Do you need Biblical Counselling?

I want to expand a little on something that I wrote in one of my Psalm studies.  I hope that anyone reading this will pick it up as intended not to shame or accuse because I think those who said it were doing so out of the best intentions.

When I was at my lowest with depression and as I was getting on my feet again, a few people said to me repeatedly “what about us arranging for you to attend Biblical Counselling?”  Why did it jar? Well to understand that it is worth saying something about what we mean by Biblical counselling. You see, first of all, I would hope that all counselling offered by Christians is Biblical. God’s Word is exactly what we need for any circumstance in life. However, Biblical Counselling as a method and philosophy is a little more specific than that.

Biblical Counselling is an approach to counselling that argues that often our circumstances including our emotional health have root causes. The focus tends to be on what the person has done to get themselves into a situation and to confront it, seeking repentance from sin. It is also referred to as nouthetic counselling coming from a word to do with confrontation and challenge. We challenge sin with the Gospel.   The movement have become more nuanced in their approach and recognised that we are both sinners and sinned against. At the same time, even when sinned against, it may well be that our way of responding is sinful.

Now, I want to emphasise here that I agree with this methodology as being an important part of our counselling tool set. I don’t underestimate the affect sin has. However as I’ve explained before, whilst depression can be caused by sin and exacerbated by our own sinful responses, there are also a number of other reasons why you might be depressed including:

  • Underlying health conditions
  • Particular overwhelming circumstances leading to emotional as well as or instead of physical suffering.
  • Being subjected to abuse and bullying -particularly emotional and spiritual abuse.

Therefore, whilst Biblical counselling has its place, the assumption that this methodology is the only instrument in our toolkit is somewhat limiting.

Now, what I heard when I was told to get Biblical Counselling was two things. First of all “We think you might be in sin and need counselling to identify it.” Secondly “We think the sin must be so deep and so complex that we cannot deal with it in the context of the local church.”

Now, I’m sure that when it was mooted with me that this was not what was intended. I think the phrase “Biblical Counselling had been heard and it was probably assumed that this simply meant “counselling on the basis of Biblical teaching” rather than a specific methodology with its own benefits, limits and risks. So, the first thing I want to highlight here is that we can communicate things to depressed people which we do not intend. Secondly, we can see the risk here of a term which seems to have a general meaning being used in a very specific nuanced sense which we cannot expect the normal Christian to be alert to.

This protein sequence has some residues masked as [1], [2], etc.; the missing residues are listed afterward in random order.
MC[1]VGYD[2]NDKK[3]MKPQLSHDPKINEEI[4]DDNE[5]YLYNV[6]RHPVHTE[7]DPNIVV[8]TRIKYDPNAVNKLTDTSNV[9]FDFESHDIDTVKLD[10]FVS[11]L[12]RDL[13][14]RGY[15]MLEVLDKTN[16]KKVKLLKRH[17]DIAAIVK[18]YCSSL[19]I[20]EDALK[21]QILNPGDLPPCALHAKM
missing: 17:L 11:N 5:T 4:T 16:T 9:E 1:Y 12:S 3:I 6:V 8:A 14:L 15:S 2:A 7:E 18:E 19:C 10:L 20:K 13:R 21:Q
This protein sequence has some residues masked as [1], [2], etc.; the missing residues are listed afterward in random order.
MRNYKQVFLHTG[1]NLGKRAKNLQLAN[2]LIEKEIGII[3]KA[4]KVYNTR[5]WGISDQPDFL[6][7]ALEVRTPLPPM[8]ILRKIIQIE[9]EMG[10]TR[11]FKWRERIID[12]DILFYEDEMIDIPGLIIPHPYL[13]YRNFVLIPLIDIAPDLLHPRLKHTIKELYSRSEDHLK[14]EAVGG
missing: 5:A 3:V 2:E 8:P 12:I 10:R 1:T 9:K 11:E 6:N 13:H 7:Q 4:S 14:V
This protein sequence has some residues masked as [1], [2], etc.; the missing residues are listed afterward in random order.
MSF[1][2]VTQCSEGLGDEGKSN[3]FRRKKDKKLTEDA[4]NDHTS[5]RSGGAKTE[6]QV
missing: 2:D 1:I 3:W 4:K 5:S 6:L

Thirdly, I want to draw your attention to another issue here. Once again counselling, not the specialist stuff for trauma, not the assessment of patients for medication or hospitalisation but the basic day to day stuff of discipling believers in godliness has been taken out of the church and placed in the hand of a few people identified as expert.sThere is an irony there because one of the aims that Jay Adams, the founder of the movement was to recover counselling from the professionals and restore it not just to pastors but to the church as a body. He wrote two books to this effect, Ready to Restore and Competent to Counsel which talked about how each of us is responsible for one another though elders/pastors have a particular responsibility to be proactive in these things. It is unfortunate in some respects that a whole profession with specialist qualification has grown up around this which once again has taken those responsibilities and privileges away from the church.

As I side note, I must  say that in my case, I don’t think there was much need to do any rooting around either in the Biblical counsellor’s office with a set of direct questions or on the psychiatrists couch with some soothing hypnotherapy taking me back into my sub-conscience.  That is not always the case though but I would say that it is worth stopping and asking whether causes are clear and obvious and how helpful more intrusive investigation is.

However, my main point is this. What if we were to take away the mysticism of Biblical Counselling once more and restore the role of counsel, comfort and challenge to the church. This is not to deny the place of professionals in helping people to heal from trauma, to investigate thing buried deep and to prescribe medical treatment.  But for many believers, the best thing to do is not to despatch them off for some scary and no doubt awkward “therapy” even with the word Biblical stuck in front. What instead if we were to cover those spiritual aspects of care in a natural way, talking to one another, encouraging one another and of course challenging each other too?